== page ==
THE BLOG

Ask a Realtor: Is a Home Inspection Worth it?

05/17/2012 02:18 EDT | Updated 07/17/2012 05:12 EDT

"Ask a Realtor" appears Thursdays. Have a real estate question for Susanne? Please email her at asksusannehudson@gmail.com, and she will publish and answer the questions of most general interest.

Q: Is a home inspection worth the $450?

Well, if your house is your biggest investment, I think you want to know how solid that investment is. Four hundred and fifty dollars is the cost for a home inspection on an average three-bedroom house. The price is calculated on the size and price of the house and will vary somewhat in price across the country. In making your decision think about this: Is there a wet basement, mould, knob and tube wiring, or asbestos? If so, how much will it cost to get rid of them?

There are several scenarios for a home inspection. If you're buying a home and you're the only one who puts in an offer, you can ask that it be conditional on a home inspection (usually a three-day condition). If you're looking at going in on a multiple offer situation -- i.e. holdback offers -- they may provide a home inspection but you may want to do your own before the offer date.

What do I get for the cost?

A home inspector's skill and time. The average home inspection takes approximately three hours and the inspector starts outside, examining the roof and the exterior features of the house: the eavestroughs, downspouts, brick, stucco or frame exterior, grading etc. He or she then moves into the house and checks out the mechanics; the wiring, plumbing, and the furnace. He or she also examines the basement foundation and looks for signs of water in the basement, etc. You as the buyer are invited to join him or her as he moves about the house. Ask questions, it's incredibly useful information.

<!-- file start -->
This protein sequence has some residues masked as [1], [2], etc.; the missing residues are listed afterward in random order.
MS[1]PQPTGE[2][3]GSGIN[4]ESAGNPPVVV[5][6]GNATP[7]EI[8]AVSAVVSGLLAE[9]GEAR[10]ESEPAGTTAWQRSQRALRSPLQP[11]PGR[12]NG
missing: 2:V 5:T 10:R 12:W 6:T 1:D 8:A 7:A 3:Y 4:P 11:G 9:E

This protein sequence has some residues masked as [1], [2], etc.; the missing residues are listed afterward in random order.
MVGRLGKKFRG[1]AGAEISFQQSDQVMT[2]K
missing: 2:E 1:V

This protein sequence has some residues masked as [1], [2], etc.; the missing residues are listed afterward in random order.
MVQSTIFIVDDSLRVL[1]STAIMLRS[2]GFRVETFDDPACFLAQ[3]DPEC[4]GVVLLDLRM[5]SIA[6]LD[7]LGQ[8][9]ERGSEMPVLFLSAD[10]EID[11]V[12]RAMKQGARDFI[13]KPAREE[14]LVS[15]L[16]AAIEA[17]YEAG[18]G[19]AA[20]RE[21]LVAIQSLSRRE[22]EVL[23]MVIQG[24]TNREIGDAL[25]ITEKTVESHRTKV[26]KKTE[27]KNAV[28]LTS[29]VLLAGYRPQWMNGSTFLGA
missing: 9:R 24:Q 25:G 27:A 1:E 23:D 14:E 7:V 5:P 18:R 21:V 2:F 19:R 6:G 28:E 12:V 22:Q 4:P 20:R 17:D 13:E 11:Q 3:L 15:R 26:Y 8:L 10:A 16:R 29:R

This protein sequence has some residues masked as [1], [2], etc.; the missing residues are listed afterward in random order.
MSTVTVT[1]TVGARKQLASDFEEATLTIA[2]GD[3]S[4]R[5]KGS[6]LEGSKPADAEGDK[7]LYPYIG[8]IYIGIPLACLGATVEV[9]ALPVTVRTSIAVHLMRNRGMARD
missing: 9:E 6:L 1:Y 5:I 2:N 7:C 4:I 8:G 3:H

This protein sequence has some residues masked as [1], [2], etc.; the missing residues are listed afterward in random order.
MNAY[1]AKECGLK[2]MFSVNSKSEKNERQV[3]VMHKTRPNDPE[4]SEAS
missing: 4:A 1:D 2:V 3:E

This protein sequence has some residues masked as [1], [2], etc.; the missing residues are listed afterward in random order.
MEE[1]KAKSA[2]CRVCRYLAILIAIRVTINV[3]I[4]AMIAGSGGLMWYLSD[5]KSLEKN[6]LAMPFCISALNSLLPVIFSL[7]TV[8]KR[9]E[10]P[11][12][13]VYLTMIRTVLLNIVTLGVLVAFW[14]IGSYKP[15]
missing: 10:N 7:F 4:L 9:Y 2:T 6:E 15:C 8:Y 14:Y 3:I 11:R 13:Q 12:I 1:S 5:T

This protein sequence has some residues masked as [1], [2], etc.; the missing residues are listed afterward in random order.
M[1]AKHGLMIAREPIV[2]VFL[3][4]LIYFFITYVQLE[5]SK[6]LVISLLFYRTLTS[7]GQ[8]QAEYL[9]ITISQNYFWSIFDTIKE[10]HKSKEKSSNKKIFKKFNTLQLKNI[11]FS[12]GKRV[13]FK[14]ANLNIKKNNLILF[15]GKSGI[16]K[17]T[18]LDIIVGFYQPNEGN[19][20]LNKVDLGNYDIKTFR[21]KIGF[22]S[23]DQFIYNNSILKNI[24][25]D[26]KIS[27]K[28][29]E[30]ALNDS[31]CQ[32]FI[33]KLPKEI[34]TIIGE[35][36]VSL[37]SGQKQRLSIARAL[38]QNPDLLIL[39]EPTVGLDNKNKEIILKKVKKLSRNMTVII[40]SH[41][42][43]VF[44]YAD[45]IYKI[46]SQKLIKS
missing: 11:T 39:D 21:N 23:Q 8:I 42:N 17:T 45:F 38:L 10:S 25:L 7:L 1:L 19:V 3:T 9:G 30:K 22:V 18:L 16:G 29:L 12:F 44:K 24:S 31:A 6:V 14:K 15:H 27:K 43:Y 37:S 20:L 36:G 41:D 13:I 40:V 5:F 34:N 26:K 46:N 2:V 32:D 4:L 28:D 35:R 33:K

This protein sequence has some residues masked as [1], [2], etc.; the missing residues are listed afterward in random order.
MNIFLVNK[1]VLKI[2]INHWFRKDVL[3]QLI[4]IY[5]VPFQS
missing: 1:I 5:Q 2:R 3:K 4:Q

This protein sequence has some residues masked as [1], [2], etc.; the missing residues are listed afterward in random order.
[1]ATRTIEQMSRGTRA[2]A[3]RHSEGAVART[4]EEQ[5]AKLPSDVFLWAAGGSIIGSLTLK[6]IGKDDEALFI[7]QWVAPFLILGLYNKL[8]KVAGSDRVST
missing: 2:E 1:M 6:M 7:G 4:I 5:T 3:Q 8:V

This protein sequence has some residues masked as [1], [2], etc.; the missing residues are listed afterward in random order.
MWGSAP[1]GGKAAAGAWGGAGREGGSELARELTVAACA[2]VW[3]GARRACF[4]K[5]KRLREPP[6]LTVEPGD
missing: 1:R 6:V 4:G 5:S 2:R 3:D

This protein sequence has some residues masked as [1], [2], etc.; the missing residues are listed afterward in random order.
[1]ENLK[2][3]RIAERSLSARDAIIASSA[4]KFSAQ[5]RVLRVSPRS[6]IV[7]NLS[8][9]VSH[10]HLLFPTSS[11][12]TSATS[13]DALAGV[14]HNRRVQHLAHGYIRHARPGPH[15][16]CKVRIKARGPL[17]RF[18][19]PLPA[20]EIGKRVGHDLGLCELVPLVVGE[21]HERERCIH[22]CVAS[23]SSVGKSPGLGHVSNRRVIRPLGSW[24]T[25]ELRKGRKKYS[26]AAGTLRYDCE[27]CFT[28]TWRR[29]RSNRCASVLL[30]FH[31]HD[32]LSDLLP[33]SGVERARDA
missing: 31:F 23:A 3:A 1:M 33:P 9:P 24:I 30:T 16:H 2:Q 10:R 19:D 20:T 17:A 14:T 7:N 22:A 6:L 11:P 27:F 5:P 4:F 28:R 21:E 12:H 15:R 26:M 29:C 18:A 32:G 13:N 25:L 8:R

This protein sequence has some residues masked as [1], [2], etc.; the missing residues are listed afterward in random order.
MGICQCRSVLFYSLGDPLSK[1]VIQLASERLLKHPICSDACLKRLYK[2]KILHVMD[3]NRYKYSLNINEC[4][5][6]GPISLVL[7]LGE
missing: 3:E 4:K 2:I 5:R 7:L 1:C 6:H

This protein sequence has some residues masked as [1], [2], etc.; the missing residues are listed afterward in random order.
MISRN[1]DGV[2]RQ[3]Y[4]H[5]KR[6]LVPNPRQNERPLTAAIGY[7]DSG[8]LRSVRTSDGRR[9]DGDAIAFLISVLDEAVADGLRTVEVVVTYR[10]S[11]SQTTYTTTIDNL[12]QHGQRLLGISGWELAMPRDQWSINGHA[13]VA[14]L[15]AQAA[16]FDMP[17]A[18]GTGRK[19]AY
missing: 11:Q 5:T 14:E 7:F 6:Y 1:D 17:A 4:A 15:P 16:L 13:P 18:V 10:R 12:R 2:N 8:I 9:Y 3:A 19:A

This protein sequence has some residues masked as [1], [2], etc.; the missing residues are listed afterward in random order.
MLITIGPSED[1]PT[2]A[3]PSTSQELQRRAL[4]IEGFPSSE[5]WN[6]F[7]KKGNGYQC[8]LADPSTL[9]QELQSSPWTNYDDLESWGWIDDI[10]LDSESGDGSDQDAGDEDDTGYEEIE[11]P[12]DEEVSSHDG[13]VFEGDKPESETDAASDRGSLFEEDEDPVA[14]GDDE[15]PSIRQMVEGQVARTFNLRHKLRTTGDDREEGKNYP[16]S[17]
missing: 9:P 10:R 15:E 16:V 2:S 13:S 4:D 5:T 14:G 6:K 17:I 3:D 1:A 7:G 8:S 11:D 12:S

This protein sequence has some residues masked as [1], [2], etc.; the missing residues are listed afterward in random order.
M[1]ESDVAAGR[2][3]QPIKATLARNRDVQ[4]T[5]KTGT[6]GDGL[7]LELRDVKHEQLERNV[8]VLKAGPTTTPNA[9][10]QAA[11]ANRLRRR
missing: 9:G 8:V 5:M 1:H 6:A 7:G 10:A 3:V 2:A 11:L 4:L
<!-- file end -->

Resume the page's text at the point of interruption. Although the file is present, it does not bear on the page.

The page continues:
Which are the top areas of concern?

Exterior: Is the brickwork in good shape? How about the eavestroughs and the downspouts? Are the windows new/newer? Are there screens? Does the trim need painting? Do the eavestroughs discharge water away from the house? With regard to grading, does the earth slope away from the house?

Structure: Is the house sound? Has there been much shifting? Is the roof leaking and what is its lifespan? Is the foundation cracked?

Interior: Are the floors in good condition? Is the drywall or plaster in good condition? Is the fireplace operational? The liner ok? Is there good water pressure? Is there water in the basement?

Mechanics: Is there knob and tube wiring and if so, how much will it cost to replace it? Are there circuit breakers? How recent is the electrical panel? Is the plumbing copper or old and galvanized? How old is the furnace, is it operating correctly and what is its life span? Is the AC unit functional?

Problems: The home inspector also looks for problems such as mould, Urea-formaldehyde foam insulation (UFFI), asbestos or evidence of termites (though you usually need a termite inspector).

All of the inspector's observations are noted in a binder for the buyer and the home inspector goes over the contents and features of note with them.

In sum, yes, it's worth the time and money to have a thorough home inspection. Get to know your new house and what it needs -- now and in the future!